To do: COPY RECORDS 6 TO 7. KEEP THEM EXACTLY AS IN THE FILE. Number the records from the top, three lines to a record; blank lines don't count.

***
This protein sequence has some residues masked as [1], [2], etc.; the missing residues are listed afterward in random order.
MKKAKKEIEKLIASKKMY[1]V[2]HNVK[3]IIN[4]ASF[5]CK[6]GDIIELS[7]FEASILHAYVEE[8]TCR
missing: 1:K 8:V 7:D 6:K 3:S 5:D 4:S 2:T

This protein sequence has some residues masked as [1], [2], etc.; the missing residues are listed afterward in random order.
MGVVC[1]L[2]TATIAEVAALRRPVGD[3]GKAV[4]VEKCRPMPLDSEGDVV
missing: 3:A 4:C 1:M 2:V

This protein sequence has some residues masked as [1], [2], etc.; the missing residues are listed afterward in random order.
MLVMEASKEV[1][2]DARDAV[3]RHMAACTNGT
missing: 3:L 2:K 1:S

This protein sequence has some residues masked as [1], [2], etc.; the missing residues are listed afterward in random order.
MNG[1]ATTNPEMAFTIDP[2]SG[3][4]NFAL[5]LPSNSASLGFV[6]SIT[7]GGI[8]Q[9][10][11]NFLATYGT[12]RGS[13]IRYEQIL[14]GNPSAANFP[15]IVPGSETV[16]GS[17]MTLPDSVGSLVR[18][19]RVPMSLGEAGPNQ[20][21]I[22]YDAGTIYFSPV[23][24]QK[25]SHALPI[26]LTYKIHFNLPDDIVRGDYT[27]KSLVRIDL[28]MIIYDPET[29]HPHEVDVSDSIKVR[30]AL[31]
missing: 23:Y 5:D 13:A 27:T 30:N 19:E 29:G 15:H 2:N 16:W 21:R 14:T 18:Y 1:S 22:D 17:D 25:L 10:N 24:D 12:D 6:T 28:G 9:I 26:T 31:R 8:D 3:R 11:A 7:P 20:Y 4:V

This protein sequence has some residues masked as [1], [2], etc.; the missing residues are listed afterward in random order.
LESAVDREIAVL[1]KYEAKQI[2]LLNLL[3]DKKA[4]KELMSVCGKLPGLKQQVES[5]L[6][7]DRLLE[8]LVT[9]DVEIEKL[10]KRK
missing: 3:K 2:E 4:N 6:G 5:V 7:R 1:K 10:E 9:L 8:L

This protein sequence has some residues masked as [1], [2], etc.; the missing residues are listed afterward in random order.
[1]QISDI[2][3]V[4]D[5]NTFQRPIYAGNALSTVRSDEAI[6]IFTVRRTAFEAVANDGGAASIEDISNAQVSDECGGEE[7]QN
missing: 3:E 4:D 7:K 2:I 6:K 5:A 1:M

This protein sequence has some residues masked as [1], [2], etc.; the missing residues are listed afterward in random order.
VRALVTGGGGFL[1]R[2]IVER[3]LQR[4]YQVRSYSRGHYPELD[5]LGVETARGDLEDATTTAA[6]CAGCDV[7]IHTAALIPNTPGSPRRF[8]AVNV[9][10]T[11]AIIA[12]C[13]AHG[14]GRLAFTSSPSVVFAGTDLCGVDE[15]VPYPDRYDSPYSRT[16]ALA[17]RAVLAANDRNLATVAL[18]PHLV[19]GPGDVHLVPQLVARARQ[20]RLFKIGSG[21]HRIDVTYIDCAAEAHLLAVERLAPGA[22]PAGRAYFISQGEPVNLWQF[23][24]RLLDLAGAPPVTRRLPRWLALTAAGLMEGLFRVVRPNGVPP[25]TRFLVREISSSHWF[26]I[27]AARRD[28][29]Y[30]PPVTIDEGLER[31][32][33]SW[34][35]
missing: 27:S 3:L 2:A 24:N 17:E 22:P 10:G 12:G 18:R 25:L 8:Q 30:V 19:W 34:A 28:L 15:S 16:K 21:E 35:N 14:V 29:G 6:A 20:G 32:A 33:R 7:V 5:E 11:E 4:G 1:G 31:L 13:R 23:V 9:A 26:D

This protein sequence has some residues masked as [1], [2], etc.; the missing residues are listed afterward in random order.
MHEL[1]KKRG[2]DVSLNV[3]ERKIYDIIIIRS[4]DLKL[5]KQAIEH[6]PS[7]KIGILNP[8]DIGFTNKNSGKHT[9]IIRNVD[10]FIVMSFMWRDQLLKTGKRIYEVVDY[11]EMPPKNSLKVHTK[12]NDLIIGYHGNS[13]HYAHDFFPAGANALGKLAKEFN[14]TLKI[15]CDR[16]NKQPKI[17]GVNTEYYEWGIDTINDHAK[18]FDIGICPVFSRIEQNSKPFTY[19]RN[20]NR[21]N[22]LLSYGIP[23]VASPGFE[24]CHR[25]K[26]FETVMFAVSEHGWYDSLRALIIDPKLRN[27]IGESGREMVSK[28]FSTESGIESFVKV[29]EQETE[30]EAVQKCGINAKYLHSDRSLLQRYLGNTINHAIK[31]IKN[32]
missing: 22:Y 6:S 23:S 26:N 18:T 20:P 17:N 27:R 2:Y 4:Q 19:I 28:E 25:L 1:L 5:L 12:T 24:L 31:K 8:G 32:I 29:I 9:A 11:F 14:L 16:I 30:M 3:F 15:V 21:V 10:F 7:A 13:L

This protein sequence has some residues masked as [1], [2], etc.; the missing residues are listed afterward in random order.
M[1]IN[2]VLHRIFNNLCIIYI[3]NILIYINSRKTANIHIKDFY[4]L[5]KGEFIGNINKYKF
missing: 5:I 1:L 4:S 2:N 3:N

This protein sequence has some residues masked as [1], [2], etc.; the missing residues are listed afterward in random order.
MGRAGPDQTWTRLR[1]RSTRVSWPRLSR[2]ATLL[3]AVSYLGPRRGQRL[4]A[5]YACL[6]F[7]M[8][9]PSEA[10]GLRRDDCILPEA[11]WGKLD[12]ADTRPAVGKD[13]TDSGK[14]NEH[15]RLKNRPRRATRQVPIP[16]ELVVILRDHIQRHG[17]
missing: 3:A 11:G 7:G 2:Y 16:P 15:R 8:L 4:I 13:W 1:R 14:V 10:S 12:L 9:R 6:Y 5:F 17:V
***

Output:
This protein sequence has some residues masked as [1], [2], etc.; the missing residues are listed afterward in random order.
[1]QISDI[2][3]V[4]D[5]NTFQRPIYAGNALSTVRSDEAI[6]IFTVRRTAFEAVANDGGAASIEDISNAQVSDECGGEE[7]QN
missing: 3:E 4:D 7:K 2:I 6:K 5:A 1:M

This protein sequence has some residues masked as [1], [2], etc.; the missing residues are listed afterward in random order.
VRALVTGGGGFL[1]R[2]IVER[3]LQR[4]YQVRSYSRGHYPELD[5]LGVETARGDLEDATTTAA[6]CAGCDV[7]IHTAALIPNTPGSPRRF[8]AVNV[9][10]T[11]AIIA[12]C[13]AHG[14]GRLAFTSSPSVVFAGTDLCGVDE[15]VPYPDRYDSPYSRT[16]ALA[17]RAVLAANDRNLATVAL[18]PHLV[19]GPGDVHLVPQLVARARQ[20]RLFKIGSG[21]HRIDVTYIDCAAEAHLLAVERLAPGA[22]PAGRAYFISQGEPVNLWQF[23][24]RLLDLAGAPPVTRRLPRWLALTAAGLMEGLFRVVRPNGVPP[25]TRFLVREISSSHWF[26]I[27]AARRD[28][29]Y[30]PPVTIDEGLER[31][32][33]SW[34][35]
missing: 27:S 3:L 2:A 24:N 17:E 22:P 10:G 12:G 18:R 25:L 8:Q 30:V 19:W 34:A 28:L 15:S 16:K 21:E 35:N 14:V 29:G 6:A 20:G 32:A 33:R 7:V 5:E 11:E 4:G 1:G 31:L 13:R 23:V 9:A 26:D